Clarification, Sex Determination, and Cheesecake

Even though I was never on the debate team, I do love a good argument. And I like my arguments like I like my cheesecake: beautifully simple and without syrup on top.

Note: I foresee my love of plain New York cheesecake to be far more inflammatory than anything I could possibly say about gay marriage. That should tell you something about the US of A.

I wrote last week about how a law that defines marriage as a union between a man and a woman makes no sense because there is no good definition of man or woman that applies to everyone (because that’s what laws should be able to do at a bare minimum–apply to all people). I talked about intersex people that defy any definition of man and woman that could be written into a law. But I’m not saying that intersex and homosexuality are related.

I’m also in no way saying that this is the best argument for legalized gay marriage. I would hope we would make gay marriage legal for far more interesting reasons (such as the fact that it’s discriminatory and unfair not to), not just because a law against it would leave out intersex people. Mine is a logistical argument and nothing more. I left out all the really salient points like ethics, equality, and justice.  Because those things are horribly interwoven with people’s opinions. And opinions are hard things to argue. Also, the people who have the opinions are sometimes scary.




Anywho, to expand on the discussion about sex determination, or what makes an animal male or female, let me show you that ours is not the only way to do this:
In some insects like grasshoppers, crickets, and roaches, there is only one kind of sex chromosome, X. If you get 2 of them, you’re female, and if you just get one, you’re a male.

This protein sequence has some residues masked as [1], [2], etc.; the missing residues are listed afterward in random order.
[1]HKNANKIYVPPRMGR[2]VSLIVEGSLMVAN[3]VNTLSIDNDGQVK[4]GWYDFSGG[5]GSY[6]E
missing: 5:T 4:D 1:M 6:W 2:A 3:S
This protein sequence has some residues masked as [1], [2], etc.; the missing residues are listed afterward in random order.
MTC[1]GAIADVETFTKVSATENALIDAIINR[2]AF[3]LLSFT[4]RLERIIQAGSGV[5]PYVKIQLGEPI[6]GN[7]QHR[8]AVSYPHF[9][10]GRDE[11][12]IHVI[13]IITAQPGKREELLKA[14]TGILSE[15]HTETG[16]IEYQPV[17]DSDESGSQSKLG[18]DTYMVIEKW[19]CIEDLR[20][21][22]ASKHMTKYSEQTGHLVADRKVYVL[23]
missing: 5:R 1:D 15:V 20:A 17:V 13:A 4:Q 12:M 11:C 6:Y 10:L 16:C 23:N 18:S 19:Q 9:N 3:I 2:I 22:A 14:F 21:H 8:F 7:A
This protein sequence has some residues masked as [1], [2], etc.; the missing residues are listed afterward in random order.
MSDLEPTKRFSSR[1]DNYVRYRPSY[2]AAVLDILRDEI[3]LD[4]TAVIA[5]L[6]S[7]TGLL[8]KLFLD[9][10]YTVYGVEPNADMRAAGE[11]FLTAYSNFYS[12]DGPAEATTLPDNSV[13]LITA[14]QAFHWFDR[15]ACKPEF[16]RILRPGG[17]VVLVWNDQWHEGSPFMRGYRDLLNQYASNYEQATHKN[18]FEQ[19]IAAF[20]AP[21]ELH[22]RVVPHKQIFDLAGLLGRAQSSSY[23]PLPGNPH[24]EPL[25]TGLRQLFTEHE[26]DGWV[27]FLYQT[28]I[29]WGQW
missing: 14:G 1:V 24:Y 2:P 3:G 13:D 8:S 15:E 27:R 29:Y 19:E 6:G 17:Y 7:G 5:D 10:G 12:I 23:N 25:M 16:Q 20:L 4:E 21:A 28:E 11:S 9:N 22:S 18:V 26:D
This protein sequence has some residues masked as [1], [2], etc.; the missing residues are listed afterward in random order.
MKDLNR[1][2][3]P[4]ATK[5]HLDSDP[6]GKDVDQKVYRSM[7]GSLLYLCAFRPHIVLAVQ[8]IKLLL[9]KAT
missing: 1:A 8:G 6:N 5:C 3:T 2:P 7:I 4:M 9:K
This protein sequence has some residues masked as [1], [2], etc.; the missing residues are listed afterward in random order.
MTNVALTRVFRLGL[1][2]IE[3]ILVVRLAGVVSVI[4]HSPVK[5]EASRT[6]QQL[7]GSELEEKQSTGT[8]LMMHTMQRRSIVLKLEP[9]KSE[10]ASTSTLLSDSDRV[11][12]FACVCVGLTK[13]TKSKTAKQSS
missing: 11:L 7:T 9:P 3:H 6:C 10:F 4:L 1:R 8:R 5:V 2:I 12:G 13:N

In birds (and even some insects and fishes) it’s the females that have different sex chromosomes. Females are ZW and males are ZZ. Scientists changed the letters to differentiate between the XX-female, XY-male scenario.

In ants and bees, there are no sex chromosomes. Instead, sex is determined by whether or not an egg was fertilized. If the egg isn’t fertilized, the offspring is male. If the egg is fertilized, it’s female. So male ants have no fathers, and they have half as many chromosomes as females. Poor little things.
A species of deer called the Indian muntjac (as opposed to the Chinese muntjac) has three different kinds of sex chromosomes–X and two versions of Y, called Y1 and Y2. Females are XX, and males are XY1Y2. Ha, those crazy muntjacs.

May we never forget that biology is a complicated, messy, random process that has found several ways for dealing with sex and reproduction (and just about every other bit of life business). There is really no rhyme or reason for any of it. If it works, it works. If it doesn’t, you die. That’s pretty much the only rule in nature that applies all the time.

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